Pinot Grigio is a wine of many hues and synonyms. From lemon to copper to pale pink, its unique grape-skin color provides many styles for winemakers to produce. Most countries produce either Pinot Grigio or Pinot Gris (more on the differences in a moment). But it also goes by the names Auxerrois Gris in Alsace, Fromentau in Languedoc, Grauburgunder in Germany, and Monemvasia in Greece – among many others. No matter the name, read on to discover the individual attributes of this unique grape.
Grigio vs Gris
The confusion stops here; Pinot Grigio and Pinot Gris are the same grape. However, depending on where it grows, it can display contrasting characteristics.
Pinot Grigio refers to styles from regions in northern Italy like Alto Adige and Trentino. Italian versions are usually bone-dry with high acidity. French versions are called Pinot Gris and come mainly from Alsace. However, it does grow in other famous French regions such as Burgundy and the Loire Valley. France versions have a weightier body with a slight unctuous/oily mouthfeel.
What It Tastes Like
Pinot Grigio/Gris can be difficult to pinpoint in a blind tasting because it doesn’t have an obvious identifier. Riesling can have petrol notes, and Sauvignon Blanc is known for its herbaceous qualities. But the flavors and characteristics of Pinot Grigio can vary greatly, depending on where it’s from and how it’s made.
Versions from cool climates have a lighter body with lean characteristics, offering zesty citrus and yellow fruit flavors with crisp acidity. In warmer wine-growing regions like Australia and the United States, its mouth-feel is robust, with stone fruit and melon flavors.
The majority of Pinot Grigio/Gris is for drinking young, usually within one or two years from its release. However, fuller-bodied versions from Alsace or Germany do have the ability to age well.
Why It’s Pink
Pinot Grigio/Gris is one of four common Pinot grapes, including Pinot Blanc, Pinot Noir, and Pinot Meunier. Pinot is a French word meaning ‘pine’ and alludes to the grape’s tight cluster, creating a cone-shaped bunch.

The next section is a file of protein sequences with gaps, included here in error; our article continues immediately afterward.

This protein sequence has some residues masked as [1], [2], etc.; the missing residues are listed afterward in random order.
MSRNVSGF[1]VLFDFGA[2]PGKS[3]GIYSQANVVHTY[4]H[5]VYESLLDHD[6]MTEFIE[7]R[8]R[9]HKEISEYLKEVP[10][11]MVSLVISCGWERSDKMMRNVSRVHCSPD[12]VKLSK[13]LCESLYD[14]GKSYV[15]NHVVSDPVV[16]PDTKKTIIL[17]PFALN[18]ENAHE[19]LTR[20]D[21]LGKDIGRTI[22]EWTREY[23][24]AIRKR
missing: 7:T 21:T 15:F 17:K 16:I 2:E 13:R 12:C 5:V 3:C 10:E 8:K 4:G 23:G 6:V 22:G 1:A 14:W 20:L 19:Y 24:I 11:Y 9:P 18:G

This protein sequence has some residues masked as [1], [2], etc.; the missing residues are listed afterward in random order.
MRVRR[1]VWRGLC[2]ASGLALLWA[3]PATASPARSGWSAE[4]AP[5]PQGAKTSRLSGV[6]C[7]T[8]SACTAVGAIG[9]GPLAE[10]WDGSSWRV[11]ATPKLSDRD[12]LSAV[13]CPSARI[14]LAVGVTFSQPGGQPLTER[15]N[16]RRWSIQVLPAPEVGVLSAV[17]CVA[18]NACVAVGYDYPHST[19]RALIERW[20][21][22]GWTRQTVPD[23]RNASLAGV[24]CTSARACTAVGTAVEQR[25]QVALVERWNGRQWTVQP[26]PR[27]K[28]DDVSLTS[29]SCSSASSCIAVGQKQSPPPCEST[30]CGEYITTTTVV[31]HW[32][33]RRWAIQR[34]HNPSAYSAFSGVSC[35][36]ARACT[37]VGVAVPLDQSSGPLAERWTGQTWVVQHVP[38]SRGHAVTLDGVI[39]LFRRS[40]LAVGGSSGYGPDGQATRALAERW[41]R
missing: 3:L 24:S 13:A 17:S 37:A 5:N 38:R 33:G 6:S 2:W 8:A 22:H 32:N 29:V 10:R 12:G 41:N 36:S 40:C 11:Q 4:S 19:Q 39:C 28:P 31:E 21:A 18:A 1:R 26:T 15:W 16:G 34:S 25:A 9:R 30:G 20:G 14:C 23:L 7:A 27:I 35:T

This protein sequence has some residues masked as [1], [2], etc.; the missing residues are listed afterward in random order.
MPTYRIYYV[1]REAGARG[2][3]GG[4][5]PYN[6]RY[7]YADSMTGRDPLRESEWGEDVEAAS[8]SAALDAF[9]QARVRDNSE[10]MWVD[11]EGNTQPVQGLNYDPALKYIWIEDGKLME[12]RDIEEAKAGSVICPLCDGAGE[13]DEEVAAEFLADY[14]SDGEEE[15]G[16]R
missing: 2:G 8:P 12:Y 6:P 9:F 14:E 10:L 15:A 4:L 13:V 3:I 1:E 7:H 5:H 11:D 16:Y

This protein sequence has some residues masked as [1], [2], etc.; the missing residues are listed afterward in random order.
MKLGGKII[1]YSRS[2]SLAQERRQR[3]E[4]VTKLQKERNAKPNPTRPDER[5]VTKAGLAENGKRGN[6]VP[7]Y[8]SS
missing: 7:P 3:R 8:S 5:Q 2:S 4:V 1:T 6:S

It’s believed that Pinot Grigio/Gris is a mutation of Pinot Noir. They share much of the same DNA, except the color of their grape skin. Pinot Noir is a red grape, offering the ability to make red and rosé wine. In contrast, Pinot Grigio/Gris makes primarily white wine with zero skin contact during the winemaking process. However, skin-contact wines are not uncommon, which produce a light pink or sometimes copper-hued wine.
The Grape’s Origins
Considering its connection to Pinot Noir, many assume that the origin of Pinot Grigio/Gris is Burgundy, France. Small amounts still grow there, in addition to Champagne. However, the most notable versions come from Alsace. There, it’s one of four noble grape varieties that make Alsace Grand Cru, Vendange Tardive (VT) and Sélection de Grains Nobles (SGN).
It’s not entirely known how the grape made its way to northern Italy. However, the country leads in plantings across the globe. There are reports that over 25 thousand hectares of Pinot Gris grow in Italy. The remaining 35 thousand hectares worldwide grow mainly in France, Germany, the United States and Australia.